From the beginning, when we went for durability, handicraft and quality, we felt the need to share what we learn from our weavers with our followers. That is why you regularly see photos and videos of our weavers on Instagram and Facebook. They sit behind their looms, dye the yarn or show their scarves. This is how we try to convey a bit of our enthusiasm for traditional handicrafts to you.
In a world where the lowest price wins, you have no chance as a poor weaver.
Recently, the fashion world and trendsetters have shared our fascination. We read that in this article by Elle about summer scarves. Traditional handicraft was mentioned as one of the fashion trends. We can only be happy about that. It feels a bit like recognition.
Traditional handicraft at The Happy Scarf
Because all our scarves are woven by hand, we can safely say that handicraft is central to us. And we are proud to be able to help our weavers continue this tradition. They learned the techniques of weaving their fabrics from their mothers, grandmothers and fellow villagers. All this in the hope of learning a trade with a future.
The fast fashion market, which is flooded with cheap fabrics and clothing from China and India, is putting pressure on this future. Yet the women in the Thai countryside continue to weave bravely. They often have no other choice.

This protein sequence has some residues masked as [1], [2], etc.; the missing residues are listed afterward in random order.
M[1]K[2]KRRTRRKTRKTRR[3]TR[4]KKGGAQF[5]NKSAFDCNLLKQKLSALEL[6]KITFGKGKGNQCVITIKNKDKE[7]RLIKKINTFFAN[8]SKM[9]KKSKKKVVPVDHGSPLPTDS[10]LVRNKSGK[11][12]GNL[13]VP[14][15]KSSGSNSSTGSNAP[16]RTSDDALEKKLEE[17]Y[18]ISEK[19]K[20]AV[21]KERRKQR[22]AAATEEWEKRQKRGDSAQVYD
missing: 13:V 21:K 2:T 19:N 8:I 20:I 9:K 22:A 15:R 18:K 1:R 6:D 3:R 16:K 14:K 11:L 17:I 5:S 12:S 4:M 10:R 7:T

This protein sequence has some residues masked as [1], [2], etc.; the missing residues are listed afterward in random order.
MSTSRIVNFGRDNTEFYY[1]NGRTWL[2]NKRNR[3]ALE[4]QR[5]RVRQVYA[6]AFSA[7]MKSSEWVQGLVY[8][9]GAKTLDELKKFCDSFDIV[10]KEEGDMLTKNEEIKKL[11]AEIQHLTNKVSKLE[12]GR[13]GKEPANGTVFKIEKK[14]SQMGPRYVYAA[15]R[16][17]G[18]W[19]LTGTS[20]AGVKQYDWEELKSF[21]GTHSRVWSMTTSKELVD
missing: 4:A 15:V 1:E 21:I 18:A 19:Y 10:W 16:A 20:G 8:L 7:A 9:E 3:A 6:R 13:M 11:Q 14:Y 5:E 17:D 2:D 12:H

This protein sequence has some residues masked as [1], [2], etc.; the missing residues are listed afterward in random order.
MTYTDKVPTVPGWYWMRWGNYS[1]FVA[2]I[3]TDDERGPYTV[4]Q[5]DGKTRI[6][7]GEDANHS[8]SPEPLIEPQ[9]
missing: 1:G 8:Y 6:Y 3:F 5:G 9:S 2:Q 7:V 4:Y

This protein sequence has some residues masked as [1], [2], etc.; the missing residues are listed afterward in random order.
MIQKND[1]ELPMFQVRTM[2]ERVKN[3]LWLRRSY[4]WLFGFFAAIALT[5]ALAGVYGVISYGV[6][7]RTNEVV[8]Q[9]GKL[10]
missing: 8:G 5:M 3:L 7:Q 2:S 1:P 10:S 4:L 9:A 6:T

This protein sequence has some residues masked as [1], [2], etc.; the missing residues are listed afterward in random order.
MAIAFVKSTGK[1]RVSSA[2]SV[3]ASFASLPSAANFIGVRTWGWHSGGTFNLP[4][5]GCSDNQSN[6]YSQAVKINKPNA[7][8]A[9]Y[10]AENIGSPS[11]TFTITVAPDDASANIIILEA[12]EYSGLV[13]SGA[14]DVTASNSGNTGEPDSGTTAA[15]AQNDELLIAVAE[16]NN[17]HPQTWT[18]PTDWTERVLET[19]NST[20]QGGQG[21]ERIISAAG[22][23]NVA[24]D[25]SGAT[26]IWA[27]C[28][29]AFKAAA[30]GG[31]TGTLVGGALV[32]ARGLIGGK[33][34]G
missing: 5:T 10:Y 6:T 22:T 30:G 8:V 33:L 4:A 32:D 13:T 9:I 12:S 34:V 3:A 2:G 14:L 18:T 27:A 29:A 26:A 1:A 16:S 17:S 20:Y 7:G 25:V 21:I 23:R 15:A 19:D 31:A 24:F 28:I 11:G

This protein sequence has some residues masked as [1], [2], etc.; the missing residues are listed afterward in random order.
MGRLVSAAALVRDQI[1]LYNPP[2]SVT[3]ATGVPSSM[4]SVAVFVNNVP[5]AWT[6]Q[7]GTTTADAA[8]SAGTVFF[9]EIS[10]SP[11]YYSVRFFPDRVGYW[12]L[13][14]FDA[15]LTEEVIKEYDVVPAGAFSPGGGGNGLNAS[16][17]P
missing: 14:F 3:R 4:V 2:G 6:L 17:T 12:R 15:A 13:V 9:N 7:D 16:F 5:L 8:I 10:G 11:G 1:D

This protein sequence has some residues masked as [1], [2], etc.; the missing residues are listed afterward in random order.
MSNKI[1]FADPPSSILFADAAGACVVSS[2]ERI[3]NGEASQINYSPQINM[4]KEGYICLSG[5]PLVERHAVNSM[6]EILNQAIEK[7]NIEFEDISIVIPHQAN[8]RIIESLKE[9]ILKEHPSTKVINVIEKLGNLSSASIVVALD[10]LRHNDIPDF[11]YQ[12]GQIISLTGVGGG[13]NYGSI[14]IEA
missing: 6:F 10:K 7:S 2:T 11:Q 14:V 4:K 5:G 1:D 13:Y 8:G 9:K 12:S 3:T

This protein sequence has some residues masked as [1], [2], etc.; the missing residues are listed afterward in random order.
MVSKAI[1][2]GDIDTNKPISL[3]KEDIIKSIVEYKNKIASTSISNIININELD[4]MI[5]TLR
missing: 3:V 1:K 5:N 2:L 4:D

But they don’t have it easy. Because what can you ask for when days of work behind the loom have to compete with mass products from weaving factories. In a world where the lowest price wins, you have no chance as a poor weaver.
Is slow fashion going to save traditional handicrafts?
Fortunately, real connoisseurs know how to appreciate the work. Slow fashion is gaining ground and an increasing group of consumers are opting for quality and sustainability. As a result, the ladies still receive a fair price for their labor. This is important because in some areas the family’s income is partly made up of the sale of fabrics.
The detail has no secrets
Since we know how our scarves are made thread by thread and how much work goes into making a fabric, we appreciate the detail of fabrics more and more. That detail tells its own story. In it you can see how experienced a weaver is. How evenly she has distributed her forces and how consistent is the pattern she has followed.
Sometimes you see how she dyed the yarn. She often uses plants, flowers, bark, etc. as a dye, which she collects in nature near her home. She also got her painting techniques from previous generations. When you realize this, you look differently. The fabric becomes even more beautiful and valuable. If you look closely you can see the art of weaving.
Back in time
On our purchasing trips, weavers often show us old fabrics. Often there is a story to it. The story of the one who wove the cloth. Where they bought the yarn. Or how it was painted.
We are often surprised when we hear how the value of some substances increases over time. Handwoven fabrics are a good investment in Asia. There is little concern about old store stocks as they usually only increase in value.
Unfortunately, we are not there yet in our consumer society. Old clothing often ends up in the waste unnecessarily quickly. That’s part and parcel of Fast fashion.
a long life
Fortunately, the realization is now growing that things can be done differently. That clothes can be worn for more than a season. This, of course, on condition that the quality allows it. And if it is still a piece of clothing that has been carefully made by hand, you are completely fine.
Like with a scarf of The Happy Scarf, for example. Because you can read the whole story there.
And don’t forget to pay attention to the detail.